Klamath
by Michael McCullough Flickr Creative Commons

Near the town of Mount Shasta is Mount Shasta itself, a stunning mountain surrounded by the  Shasta-Trinity National Forest. Some attempt to climb the peak, but it is a real climb to be undertaken by real climbers! The Hirz Mountain Lookout is a great way to get views of the area, and there are campgrounds should you decide to stop for a few days.

Just before you get to Redding you will come across Shasta Lake, created by damming the Sacramento River. it is the houseboating and wakeboarding capital of the world- how's that for an interesting combo?

Shasta Lake
by Renee V Flickr Creative Commons

Redding is a great place to shop, with many specialty shops.  There are plenty of places to park up and rest before heading in to the coast the next day!

Day 4: Redding to Fortuna

The best way to get the most out of this part of California is to head out to the coast from Redding, so instead of continuing on the I-5, take the CA-299 out to Arcata and Eureka on the coast.

You will pass again though the Trinity National Forest, and the small town of Weaverville, a small town where the history of California's gold Rush era lives on. This charming town is a very charming spot, relatively undiscovered as a tourist destination.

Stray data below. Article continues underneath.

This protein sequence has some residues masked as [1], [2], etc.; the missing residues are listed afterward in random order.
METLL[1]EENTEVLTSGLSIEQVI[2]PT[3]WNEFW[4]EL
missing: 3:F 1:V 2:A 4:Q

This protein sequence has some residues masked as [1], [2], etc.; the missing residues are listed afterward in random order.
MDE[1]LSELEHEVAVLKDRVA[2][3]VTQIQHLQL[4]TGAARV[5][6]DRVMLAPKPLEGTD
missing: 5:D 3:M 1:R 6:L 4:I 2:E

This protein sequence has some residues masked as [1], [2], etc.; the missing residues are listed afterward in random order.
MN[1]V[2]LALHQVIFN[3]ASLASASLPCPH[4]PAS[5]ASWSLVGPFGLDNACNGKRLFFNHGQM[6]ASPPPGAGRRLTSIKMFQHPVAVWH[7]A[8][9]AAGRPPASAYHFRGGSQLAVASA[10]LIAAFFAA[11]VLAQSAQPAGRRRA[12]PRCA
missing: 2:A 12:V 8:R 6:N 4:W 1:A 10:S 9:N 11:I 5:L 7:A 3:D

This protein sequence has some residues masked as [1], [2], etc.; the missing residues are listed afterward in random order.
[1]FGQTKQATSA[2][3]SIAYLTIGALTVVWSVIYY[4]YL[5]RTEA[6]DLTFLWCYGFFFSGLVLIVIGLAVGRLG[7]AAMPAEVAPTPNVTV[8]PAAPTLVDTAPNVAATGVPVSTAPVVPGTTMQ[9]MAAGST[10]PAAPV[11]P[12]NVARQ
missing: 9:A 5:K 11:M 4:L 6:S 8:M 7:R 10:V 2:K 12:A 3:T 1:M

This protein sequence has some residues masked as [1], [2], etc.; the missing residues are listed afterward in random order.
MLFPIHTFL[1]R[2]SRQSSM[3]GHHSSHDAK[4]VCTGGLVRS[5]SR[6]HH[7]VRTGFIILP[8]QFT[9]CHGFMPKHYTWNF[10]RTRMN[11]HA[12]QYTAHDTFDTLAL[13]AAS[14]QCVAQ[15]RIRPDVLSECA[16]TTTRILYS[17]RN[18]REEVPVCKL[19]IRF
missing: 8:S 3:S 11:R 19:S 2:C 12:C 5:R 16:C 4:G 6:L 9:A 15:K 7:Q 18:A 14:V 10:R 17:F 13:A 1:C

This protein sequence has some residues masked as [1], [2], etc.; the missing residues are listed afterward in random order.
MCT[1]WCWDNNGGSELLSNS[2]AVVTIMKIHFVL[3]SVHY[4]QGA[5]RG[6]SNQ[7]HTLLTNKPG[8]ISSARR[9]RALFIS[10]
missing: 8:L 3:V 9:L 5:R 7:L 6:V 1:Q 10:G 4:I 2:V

Weaverville
by Eric Fredericks Flickr Creative Commons

There are some wild and scenic beaches out this way, and Eureka's Old Town is worth a look! One of the prettiest parts of the coastline is just north of Eureka at Trinidad State Beach. Arcata is the home of Humboldt State University and, seperated from the rest of California by the redwood forests, has somewhat of a counterculture going on, with many hippies in residence!

Trinidad State Beach
by Erik Fitzpatrick Flickr Creative Commons

Fortuna is a little further south and inland, on the shore of the Eel River. A lot of festivals take place here, such as the Daffodil Festival, Art and Wine in the Park, the Fortuna Rodeo and many more, so check out what's on while you're visiting! Try the Riverwalk RV Park for the night.

Day 5: Fortuna-San Francisco

This day covers wine country and is over 5 hours of driving, so split it in two if you have the time! Head south on US101 and soon you will come across the famous Humboldt Redwoods State Park. It is the last remaining area of old-growth redwoods, and as such is a crucial part of the natural history of the area. Running parallel to the main highway for 30 miles is the Avenue of the Giants, where the road is flanked by giant redwoods. A must-see! There are also several Drive-Thru trees off this road, but be warned that many motorhomes will not fit!